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Old 09-01-2011, 05:51 PM   #1
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Blue Ginger

Once in a blue moon, I will discover that my newly purchased root is a blue ginger.



It feels like I won the lottery. It's very different from regular ginger... not much fiber or moisture. Grated on a microplane, it comes out as a solid paste. Much less pungent in taste. A raw slice can even be eaten, the texture more like a root tuber. Aroma has a hint of smoke, I think.

Unfortunately, I don't have recipes that take advantage of it. Any suggestions are welcome.

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Old 09-01-2011, 08:06 PM   #2
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Oh wow, I didn't even know there were two kinds! Mine isn't, I just sliced a hunk off the end to check!
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Old 09-01-2011, 08:18 PM   #3
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I may be wrong, but I thought blue ginger was another name for galangal, a distant ginger relative of ginger that looks nothing like what you have.

I think you have a piece of ginger with a dark ring around the perimeter.
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Old 09-01-2011, 08:31 PM   #4
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Sounds like galangal to me.
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Old 09-02-2011, 03:50 AM   #5
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My first wife was a galangal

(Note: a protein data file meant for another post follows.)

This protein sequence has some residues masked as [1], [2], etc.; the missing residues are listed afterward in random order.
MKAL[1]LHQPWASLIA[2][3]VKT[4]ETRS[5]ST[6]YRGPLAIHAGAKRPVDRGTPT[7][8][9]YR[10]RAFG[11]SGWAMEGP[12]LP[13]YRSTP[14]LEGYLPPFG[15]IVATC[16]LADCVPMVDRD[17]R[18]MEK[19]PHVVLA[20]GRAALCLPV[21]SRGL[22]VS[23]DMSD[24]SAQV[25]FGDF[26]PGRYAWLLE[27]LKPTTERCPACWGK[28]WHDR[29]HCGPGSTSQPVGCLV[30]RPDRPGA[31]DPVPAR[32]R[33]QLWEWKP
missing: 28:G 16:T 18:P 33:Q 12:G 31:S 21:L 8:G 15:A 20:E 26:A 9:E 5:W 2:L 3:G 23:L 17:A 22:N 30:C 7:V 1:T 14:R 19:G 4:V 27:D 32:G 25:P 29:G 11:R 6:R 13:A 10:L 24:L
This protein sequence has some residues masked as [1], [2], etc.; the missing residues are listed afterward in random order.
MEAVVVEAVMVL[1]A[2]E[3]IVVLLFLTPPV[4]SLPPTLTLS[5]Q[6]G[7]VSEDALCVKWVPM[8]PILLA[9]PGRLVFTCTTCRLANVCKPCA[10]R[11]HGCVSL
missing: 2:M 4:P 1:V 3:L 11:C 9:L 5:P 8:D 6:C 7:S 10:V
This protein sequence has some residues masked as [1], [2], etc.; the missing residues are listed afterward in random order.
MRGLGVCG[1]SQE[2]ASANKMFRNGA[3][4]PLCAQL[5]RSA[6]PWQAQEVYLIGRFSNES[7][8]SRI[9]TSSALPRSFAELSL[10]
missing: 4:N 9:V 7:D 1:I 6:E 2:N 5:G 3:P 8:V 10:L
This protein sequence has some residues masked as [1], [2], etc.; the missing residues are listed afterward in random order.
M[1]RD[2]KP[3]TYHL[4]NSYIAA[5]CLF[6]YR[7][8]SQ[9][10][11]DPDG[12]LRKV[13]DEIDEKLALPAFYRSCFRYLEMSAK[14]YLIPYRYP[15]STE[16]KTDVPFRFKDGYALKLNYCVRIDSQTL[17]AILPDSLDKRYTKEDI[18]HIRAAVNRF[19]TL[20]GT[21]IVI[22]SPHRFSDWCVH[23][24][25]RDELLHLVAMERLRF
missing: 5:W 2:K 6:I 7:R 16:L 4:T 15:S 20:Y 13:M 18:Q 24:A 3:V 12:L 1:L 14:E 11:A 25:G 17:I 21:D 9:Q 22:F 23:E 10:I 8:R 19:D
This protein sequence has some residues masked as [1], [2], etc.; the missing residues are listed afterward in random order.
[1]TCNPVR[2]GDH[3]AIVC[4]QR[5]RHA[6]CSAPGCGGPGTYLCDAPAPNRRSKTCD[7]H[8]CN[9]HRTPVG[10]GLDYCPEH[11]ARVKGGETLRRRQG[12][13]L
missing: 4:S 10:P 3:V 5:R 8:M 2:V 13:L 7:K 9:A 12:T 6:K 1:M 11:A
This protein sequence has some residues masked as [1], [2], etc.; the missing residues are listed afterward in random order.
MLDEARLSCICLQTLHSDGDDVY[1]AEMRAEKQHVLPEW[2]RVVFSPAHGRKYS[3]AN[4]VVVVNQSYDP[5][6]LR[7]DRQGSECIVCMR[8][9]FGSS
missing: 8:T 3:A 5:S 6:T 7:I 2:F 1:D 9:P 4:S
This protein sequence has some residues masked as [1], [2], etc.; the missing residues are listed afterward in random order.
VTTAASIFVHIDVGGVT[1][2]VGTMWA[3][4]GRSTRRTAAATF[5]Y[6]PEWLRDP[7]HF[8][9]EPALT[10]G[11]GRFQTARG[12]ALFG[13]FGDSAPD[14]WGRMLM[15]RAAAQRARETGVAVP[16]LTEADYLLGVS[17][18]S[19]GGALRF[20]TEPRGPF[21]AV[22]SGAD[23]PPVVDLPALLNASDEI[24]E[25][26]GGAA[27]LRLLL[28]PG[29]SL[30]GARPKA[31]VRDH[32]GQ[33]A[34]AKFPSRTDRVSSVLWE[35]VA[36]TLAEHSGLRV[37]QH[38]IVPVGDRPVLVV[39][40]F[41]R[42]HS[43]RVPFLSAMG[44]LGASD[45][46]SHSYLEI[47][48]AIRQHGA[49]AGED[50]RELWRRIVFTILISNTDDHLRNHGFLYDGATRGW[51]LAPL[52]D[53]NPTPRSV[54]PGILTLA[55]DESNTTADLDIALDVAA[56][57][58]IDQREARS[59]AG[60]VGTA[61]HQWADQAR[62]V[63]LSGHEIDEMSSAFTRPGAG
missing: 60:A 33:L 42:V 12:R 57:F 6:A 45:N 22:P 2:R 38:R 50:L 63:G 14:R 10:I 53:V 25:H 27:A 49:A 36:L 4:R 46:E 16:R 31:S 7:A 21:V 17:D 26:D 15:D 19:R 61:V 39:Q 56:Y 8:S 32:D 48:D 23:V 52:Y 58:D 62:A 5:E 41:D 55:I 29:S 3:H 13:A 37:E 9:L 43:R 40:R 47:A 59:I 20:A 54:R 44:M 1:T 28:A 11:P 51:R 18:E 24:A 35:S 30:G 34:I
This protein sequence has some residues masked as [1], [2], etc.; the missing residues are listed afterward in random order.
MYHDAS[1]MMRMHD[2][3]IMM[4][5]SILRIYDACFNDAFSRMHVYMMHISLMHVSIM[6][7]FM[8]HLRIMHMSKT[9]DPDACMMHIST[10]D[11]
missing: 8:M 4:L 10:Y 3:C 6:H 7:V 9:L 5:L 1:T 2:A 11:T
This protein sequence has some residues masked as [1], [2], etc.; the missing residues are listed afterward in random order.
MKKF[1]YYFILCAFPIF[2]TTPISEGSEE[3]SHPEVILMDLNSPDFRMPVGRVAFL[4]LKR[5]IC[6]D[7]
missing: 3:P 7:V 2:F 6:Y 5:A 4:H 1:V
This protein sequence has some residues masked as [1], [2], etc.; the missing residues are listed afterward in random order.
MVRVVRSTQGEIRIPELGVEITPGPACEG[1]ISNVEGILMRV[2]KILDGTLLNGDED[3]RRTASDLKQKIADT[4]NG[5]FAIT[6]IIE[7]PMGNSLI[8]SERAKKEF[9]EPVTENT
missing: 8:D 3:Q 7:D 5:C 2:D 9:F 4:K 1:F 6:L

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Old 09-02-2011, 09:15 AM   #6
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Every once in a while, I'll get a hand that will oxidize "blue" when peeled or sliced.

Craig
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Old 09-02-2011, 01:07 PM   #7
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I thought this was going to be about Ming Tsai's restaurant
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Old 09-02-2011, 02:41 PM   #8
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Quote:
Originally Posted by Sir_Loin_of_Beef View Post
I thought this was going to be about Ming Tsai's restaurant

We ate there a couple of years ago and had a great meal!
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Old 09-10-2011, 02:38 PM   #9
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young ginger

I had never heard of galangal being referred as blue ginger, so I could be mistaken, too. I was simply taught to treat ginger that is marked with a blue ring differently. It can't be grated for its juice, for example.

Here's another type of ginger. It's called "young ginger," sometimes "spring." It, too, is different. For starters, its skin is edible. It's much more mild, virtually no fiber. Raw, its texture is more like a raw potato. Its gingerness creeps up from the back end of the palate. Grating yields a lot of liquid; a slice steeped in tea is one common use. This is also the ginger that is pickled into gari that is served as a palate cleanser at sushi restaurants.

I don't know if it is actually an immature ginger lily rhizome. I suspect instead that it comes out this way due to a different growing method, perhaps hydroponically. It might be hard to find, even at your local asian market. I don't use it often, so any suggestions for this type of ginger is also welcome.

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Old 02-05-2014, 06:21 PM   #10
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We have blue ginger growing in our property in East Hawaii. It is called blue ginger because of the blue flowers it produces. The roots grow differently from your standard culinary ginger. Instead of the branching roots which we are familiar with from the market, the Blue ginger has tubers which are attached to the main root structure by thin filiments of root. The tubers in my patch are usually about the size of a golf ball, and I have found them to be as large as a fist. They are crunchy and mildly sweet when raw with a texture similar to water chestnut.
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